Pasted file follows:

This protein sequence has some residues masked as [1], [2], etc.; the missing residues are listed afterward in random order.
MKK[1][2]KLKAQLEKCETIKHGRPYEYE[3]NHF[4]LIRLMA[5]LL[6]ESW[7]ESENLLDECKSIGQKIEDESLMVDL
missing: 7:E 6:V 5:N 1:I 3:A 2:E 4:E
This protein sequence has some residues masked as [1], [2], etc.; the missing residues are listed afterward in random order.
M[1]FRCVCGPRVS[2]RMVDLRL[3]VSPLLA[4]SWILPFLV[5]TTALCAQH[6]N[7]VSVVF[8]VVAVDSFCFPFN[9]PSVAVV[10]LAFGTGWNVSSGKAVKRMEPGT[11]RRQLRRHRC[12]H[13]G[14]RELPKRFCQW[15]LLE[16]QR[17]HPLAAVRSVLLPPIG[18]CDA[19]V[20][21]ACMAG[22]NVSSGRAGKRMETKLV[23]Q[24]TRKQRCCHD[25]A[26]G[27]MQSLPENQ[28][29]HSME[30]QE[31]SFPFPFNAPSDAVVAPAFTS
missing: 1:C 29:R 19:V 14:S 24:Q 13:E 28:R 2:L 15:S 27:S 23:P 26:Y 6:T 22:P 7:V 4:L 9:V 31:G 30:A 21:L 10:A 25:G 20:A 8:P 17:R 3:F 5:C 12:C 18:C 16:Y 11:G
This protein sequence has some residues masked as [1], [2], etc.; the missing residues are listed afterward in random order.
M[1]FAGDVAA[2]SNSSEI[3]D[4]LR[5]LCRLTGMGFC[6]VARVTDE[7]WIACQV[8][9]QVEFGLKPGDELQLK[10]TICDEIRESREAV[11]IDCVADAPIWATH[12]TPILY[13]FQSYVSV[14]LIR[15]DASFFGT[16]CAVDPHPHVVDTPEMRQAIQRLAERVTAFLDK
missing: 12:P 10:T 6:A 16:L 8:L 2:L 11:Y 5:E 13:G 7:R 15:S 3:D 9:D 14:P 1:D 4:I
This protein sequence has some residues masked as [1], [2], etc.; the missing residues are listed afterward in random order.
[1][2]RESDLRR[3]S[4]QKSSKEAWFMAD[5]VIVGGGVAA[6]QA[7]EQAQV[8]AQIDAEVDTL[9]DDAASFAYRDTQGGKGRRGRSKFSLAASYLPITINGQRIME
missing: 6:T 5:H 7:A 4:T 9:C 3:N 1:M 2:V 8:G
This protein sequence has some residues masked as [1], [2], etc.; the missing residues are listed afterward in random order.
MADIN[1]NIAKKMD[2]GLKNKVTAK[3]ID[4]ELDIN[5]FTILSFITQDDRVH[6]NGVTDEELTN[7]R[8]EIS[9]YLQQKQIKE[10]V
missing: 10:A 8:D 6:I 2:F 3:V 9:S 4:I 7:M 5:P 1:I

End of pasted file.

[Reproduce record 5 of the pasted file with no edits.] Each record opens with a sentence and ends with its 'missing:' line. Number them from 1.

This protein sequence has some residues masked as [1], [2], etc.; the missing residues are listed afterward in random order.
MADIN[1]NIAKKMD[2]GLKNKVTAK[3]ID[4]ELDIN[5]FTILSFITQDDRVH[6]NGVTDEELTN[7]R[8]EIS[9]YLQQKQIKE[10]V
missing: 10:A 8:D 6:I 2:F 3:V 9:S 4:I 7:M 5:P 1:I